A place to gather: Gardner-White donates furniture to create community center at new Oak Park housing center

Maureen Feighan
The Detroit News

When it comes to transforming a space in matter of hours, Metro Detroit-based Gardner-White Furniture has it down to a science.

The family-owned retailer delivered $21,000 worth of donated furniture -- sofas, tables, chairs, lighting and accents -- this week to a new $15 million Oak Park housing complex, Coolidge Place, to create a community center for its residents. What was once a large, open space with a kitchenette now includes two long dining tables, a chic seating area, multiple pub tables for people to spread out and a homework and play area for kids.

Amy Kearis of Humble Design of Detroit, adjust a new table in the community room at Coolidge Center apartments.

"We're the home of same day delivery," said president Rachel Stewart with a laugh.

And while gatherings at the community center will be somewhat limited for now with COVID restrictions in place, the idea is to create a space for residents and families to hang out, do homework or just lounge. Designers with Humble Design, a Pontiac nonprofit, decorated the space.

"The whole object is to make it really flexible so families can come in and use it 800 different ways," said Stewart.

The 64-unit Coolidge Place, which includes townhouses and apartments, welcomed its first tenants in December and is one of the region's newest developments to help ease the critical shortage of affordable housing. Operated by Lighthouse, a local social services agency that provides emergency food, housing and other services, it's now fully occupied by tenants who meet certain income thresholds.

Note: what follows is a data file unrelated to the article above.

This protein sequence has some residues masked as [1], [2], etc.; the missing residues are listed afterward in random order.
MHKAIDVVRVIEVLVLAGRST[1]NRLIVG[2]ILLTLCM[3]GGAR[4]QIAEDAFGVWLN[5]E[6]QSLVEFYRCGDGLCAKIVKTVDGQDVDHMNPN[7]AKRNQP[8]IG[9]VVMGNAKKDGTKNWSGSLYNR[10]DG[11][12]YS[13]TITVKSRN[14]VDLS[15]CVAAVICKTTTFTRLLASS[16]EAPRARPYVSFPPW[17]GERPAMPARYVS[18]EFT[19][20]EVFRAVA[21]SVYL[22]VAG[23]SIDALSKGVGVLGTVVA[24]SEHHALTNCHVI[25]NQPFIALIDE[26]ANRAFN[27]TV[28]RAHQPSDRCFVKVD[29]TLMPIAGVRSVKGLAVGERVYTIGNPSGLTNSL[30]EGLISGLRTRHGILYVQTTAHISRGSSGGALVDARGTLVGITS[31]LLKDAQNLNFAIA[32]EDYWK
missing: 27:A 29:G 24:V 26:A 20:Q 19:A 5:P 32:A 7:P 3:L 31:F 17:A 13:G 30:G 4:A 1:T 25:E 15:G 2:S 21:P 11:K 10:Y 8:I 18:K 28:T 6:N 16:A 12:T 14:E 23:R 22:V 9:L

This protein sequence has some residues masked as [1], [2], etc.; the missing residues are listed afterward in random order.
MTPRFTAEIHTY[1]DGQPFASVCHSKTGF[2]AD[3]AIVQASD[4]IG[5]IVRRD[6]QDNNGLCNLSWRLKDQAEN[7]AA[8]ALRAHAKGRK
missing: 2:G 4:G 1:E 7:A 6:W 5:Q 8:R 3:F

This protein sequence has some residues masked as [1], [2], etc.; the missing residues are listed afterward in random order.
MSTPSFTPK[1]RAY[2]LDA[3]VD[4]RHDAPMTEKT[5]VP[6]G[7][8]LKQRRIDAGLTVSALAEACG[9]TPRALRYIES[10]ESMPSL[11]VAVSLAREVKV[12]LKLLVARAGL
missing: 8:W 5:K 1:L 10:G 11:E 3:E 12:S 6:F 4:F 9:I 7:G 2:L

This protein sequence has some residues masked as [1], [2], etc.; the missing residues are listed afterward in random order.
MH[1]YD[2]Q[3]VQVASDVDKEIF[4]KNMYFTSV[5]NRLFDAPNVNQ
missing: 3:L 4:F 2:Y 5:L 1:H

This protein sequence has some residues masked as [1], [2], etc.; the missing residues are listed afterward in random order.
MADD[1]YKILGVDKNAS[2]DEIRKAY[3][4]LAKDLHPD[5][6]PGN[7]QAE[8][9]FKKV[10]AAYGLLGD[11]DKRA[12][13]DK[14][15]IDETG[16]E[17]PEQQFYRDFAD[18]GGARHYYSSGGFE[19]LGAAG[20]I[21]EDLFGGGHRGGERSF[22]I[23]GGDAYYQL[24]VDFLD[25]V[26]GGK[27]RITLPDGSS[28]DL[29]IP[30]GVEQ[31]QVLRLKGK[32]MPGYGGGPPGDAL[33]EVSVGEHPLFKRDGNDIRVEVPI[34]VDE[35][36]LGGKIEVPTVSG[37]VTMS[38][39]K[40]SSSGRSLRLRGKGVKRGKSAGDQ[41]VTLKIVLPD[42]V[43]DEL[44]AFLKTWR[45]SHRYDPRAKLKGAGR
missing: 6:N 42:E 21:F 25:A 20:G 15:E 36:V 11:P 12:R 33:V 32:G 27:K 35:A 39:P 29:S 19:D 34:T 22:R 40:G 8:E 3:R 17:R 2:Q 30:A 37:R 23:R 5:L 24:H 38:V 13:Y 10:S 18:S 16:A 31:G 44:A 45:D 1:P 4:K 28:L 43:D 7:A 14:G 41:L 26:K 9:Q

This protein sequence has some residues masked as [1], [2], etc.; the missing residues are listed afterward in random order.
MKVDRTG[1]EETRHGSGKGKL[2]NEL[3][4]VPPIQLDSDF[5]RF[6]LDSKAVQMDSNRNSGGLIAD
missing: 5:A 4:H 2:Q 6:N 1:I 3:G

Ryan Hertz, chief executive officer of Lighthouse, said the lack of affordable housing in Metro Detroit is a serious issue with far-reaching economic consequences. He said approximately 20,000 Oakland County households are now "rent-burdened," meaning they spend more than one-third of their gross income on rent. 

A view of the furnished community room at the Coolidge Center apartments.

"For every high-income job that is created, we're adding four to six low- to mid-wage jobs to support them so we need places for all of those people to sleep and send their kids to school," said Hertz.

Alicia Love-Brown's daughter, Meleshe Love, 28, and granddaughter, Miracle, 4, moved into Coolidge Place a few weeks ago, just a few miles from where Love-Brown lives.

"I love it. She loves it," said Love-Brown. "This is her first apartment."

Love-Brown said Meleshe's only other housing options were further north or weren't nearly as affordable. She said her daughter and granddaughter especially like the play structure at Coolidge Place and that there's security in place to monitor the parking lot.

"It's really amazing," said Love-Brown.

Jean Hershey of Humble Design of Detroit, sets flower pots on a table in the community room at Coolidge Center apartments.